But Aren’t Galleries Evil? And other FAQs (Pt. 1)

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Lisa and I have been in the arts, in varying roles, for over a decade. If we’re lucky, we have another five of those decades ahead of us to jam full of promoting Phoenix’s creative community, representing the art we love, and making work of our own. With Practical Art turning six in April, we’ve been thinking a lot about how to address what are seemingly ‘Age Old’ questions posed to galleries, questions that have cropped up time after time (after time) over those six years.

That’s not to disparage inquiry; we welcome and encourage questions– part of our goal as a teaching space is to have these conversations with emerging artists and new collectors, to introduce them to some of the good standards and practices of showing and collecting, and to give them the courage to not only dip a toe in, but to unabashedly cannonball right into the community pool. It is especially gratifying to foster the first buying experiences of new collectors, to host the first gallery solo show of an up and coming artist, or to make a craft artisan’s first ever sale.

But, heck, why not have a one-stop-shopping answer key with at least the “broad strokes” of our working knowledge on some of the most common queries? Yes, indeed, why not… so, here goes:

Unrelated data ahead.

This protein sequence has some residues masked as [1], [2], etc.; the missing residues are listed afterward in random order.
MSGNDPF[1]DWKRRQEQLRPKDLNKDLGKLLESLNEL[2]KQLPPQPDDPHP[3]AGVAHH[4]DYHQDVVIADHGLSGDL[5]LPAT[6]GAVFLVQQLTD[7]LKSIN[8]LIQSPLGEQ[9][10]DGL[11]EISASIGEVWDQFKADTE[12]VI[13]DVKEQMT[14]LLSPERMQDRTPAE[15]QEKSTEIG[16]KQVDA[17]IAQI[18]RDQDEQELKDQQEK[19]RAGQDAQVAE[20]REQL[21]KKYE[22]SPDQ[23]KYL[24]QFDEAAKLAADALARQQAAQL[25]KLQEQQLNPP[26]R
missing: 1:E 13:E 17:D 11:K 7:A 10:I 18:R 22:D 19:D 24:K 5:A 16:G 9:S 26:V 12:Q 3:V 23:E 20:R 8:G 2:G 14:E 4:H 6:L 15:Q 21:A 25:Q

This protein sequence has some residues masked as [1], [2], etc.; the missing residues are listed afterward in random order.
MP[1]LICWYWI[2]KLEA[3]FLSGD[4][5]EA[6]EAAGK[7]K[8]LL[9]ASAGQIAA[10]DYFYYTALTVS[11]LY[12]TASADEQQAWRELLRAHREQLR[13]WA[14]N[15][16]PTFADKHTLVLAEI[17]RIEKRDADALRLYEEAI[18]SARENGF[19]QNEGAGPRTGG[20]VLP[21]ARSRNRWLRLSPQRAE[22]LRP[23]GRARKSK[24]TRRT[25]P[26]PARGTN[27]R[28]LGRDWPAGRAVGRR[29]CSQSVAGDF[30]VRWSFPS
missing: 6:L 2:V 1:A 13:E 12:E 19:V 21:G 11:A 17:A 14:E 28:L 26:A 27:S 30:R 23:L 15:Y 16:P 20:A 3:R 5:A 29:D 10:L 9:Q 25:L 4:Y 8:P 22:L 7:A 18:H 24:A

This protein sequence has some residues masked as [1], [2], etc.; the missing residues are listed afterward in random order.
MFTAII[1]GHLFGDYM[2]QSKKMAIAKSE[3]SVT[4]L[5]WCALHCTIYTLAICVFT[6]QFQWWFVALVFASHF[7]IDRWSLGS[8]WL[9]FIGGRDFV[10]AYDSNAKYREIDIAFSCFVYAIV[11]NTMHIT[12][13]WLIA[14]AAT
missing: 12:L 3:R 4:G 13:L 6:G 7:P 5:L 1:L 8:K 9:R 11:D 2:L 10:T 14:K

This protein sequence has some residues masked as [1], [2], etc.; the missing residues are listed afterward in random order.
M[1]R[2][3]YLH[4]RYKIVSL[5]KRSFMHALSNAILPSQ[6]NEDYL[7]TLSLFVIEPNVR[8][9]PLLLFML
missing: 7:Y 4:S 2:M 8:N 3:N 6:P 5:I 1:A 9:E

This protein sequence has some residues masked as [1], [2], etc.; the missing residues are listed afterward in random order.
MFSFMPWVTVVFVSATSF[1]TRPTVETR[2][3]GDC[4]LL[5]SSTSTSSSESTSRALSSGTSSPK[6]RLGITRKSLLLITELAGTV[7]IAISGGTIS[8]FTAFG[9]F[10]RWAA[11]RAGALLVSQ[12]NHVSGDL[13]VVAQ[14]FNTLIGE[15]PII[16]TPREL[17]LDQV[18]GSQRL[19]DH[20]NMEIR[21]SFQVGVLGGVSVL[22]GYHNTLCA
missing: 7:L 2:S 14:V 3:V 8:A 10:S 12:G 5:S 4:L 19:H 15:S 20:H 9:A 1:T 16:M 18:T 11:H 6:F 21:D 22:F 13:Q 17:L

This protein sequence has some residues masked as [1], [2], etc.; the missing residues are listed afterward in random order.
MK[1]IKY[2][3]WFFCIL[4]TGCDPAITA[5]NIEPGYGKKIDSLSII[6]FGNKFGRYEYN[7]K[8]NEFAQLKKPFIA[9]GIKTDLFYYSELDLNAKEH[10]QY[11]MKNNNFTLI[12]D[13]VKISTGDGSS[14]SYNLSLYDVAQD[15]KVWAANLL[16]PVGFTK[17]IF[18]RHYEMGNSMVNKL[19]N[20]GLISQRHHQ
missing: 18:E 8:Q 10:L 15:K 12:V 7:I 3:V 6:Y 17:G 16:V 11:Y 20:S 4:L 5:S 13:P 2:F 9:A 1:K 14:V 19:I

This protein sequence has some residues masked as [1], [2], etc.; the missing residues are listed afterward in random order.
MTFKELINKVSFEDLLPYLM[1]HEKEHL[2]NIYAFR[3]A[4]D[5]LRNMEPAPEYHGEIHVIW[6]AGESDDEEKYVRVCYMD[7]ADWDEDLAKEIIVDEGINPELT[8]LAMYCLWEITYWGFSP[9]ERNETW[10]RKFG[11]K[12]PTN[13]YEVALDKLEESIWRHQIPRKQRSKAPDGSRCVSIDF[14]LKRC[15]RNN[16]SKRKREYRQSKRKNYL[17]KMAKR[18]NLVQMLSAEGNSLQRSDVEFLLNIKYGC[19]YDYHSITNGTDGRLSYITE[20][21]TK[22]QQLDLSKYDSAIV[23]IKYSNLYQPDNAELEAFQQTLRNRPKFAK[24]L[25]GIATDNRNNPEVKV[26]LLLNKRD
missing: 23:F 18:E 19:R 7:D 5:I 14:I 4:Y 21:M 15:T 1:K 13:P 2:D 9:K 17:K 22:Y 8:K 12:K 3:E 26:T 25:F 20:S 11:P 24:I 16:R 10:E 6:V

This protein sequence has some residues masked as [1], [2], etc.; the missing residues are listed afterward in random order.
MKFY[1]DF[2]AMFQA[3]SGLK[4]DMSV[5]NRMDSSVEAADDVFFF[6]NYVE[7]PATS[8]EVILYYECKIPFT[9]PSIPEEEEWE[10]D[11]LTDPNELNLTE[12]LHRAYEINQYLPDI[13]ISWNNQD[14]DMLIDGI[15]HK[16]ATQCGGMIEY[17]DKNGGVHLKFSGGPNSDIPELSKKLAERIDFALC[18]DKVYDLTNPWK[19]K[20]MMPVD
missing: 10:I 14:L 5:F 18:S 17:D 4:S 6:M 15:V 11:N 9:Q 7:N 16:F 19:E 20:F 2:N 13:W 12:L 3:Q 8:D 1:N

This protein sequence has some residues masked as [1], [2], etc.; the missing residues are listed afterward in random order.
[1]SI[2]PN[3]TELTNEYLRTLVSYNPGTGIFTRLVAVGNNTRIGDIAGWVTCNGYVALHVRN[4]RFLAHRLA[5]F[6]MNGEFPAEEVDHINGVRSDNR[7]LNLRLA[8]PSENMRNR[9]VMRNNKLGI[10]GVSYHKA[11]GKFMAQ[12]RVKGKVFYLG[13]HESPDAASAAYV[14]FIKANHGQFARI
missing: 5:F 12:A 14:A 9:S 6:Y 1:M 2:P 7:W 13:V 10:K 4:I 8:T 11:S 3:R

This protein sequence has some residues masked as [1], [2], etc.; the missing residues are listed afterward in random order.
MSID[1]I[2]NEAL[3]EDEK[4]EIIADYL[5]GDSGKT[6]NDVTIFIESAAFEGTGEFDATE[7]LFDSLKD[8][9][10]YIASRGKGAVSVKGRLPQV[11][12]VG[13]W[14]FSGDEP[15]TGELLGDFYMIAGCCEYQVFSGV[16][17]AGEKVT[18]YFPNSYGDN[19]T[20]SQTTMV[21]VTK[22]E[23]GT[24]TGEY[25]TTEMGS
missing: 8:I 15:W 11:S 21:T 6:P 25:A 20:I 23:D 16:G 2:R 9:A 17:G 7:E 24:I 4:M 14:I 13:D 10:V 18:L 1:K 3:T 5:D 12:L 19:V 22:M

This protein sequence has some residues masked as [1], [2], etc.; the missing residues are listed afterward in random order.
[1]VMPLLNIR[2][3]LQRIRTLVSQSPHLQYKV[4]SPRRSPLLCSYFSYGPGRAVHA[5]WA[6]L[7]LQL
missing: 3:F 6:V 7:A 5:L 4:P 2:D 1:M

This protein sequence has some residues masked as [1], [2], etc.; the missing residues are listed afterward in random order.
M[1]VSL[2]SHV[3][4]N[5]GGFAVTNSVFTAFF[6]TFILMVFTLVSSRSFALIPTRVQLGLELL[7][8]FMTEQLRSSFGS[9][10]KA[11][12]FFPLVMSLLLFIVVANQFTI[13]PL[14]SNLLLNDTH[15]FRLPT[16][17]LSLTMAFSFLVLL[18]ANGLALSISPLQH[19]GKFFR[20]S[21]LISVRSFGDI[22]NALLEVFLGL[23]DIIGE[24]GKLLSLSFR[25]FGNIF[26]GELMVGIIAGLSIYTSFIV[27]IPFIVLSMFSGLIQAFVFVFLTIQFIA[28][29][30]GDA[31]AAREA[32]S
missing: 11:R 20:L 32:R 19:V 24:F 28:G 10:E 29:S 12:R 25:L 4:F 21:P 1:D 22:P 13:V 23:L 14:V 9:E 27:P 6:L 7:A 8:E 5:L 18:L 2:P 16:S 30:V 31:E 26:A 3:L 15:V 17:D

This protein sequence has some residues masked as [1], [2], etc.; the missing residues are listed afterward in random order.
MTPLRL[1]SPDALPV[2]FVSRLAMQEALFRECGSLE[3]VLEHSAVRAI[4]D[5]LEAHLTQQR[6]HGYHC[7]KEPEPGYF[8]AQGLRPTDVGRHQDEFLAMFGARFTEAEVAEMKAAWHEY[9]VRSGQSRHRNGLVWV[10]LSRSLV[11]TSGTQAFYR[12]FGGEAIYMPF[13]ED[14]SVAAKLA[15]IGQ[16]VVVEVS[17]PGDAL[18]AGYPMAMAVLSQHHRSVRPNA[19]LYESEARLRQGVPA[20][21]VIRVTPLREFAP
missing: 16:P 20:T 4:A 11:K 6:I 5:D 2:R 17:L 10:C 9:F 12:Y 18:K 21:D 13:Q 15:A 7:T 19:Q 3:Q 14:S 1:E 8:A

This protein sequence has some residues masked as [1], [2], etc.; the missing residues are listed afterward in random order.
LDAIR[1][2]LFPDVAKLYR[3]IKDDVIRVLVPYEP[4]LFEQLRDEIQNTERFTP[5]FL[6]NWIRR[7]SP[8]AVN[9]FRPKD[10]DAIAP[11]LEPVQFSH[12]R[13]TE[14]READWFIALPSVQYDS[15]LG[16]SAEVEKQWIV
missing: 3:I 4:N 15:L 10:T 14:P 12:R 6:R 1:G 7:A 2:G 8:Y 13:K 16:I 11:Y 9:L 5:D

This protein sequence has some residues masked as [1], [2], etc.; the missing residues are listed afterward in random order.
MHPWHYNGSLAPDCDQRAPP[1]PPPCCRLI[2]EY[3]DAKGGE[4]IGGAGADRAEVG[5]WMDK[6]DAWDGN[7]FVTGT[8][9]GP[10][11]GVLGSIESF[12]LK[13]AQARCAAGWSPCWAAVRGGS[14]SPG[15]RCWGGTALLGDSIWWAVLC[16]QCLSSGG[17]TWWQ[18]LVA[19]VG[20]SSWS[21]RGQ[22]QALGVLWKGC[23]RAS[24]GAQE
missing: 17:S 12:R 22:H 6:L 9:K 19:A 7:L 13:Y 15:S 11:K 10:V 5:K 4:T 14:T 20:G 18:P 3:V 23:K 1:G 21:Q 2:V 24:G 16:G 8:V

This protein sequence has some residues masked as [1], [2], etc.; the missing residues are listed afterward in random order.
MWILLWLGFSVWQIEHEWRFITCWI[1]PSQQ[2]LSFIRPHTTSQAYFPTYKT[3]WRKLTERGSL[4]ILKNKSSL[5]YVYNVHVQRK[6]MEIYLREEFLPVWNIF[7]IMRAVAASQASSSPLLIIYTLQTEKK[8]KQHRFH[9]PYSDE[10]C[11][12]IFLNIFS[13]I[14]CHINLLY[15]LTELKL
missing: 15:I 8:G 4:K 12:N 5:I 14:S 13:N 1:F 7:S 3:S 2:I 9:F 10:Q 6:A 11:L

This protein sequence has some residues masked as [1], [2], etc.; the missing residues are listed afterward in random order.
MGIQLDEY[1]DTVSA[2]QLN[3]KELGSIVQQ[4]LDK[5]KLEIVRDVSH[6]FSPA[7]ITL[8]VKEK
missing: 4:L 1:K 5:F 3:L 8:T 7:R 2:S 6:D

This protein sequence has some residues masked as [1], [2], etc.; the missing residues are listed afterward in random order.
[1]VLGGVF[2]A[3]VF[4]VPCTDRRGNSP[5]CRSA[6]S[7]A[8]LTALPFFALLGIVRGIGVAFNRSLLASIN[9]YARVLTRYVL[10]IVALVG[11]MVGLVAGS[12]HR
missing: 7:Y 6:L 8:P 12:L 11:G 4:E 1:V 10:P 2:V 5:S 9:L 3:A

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As an artist, how do I approach galleries?
What’s the best way to start any relationship? Be confident and charismatic, not needy and demanding.  Most galleries have a very specific submission process that is geared towards how they can best and most efficiently evaluate and respond to each of the dozens to hundreds of applications that come in each year. Check their website; see if there is information available there. If not, call over and inquire about their submission processes and review periods. Be aware that some galleries review by invitation only. That one thing NOT to do? (Really…just don’t do it…) Show up, portfolio or work in hand, and impose on the gallery staff’s time and attention. During gallery hours, they are working on in-store sales, web sales, email sales, phone sales, customer service and client-relationship building. And oftentimes, the folks on the floor aren’t the ones who vet the work.  (That being said, I also invoke the Boy Scout’s motto, Always Be Prepared. Carry your business cards  on you and always have a copy of your portfolio and CV in your car. You may just run into the appropriate person who might have a spare bit of time on their hands. Get that elevator pitch ready.)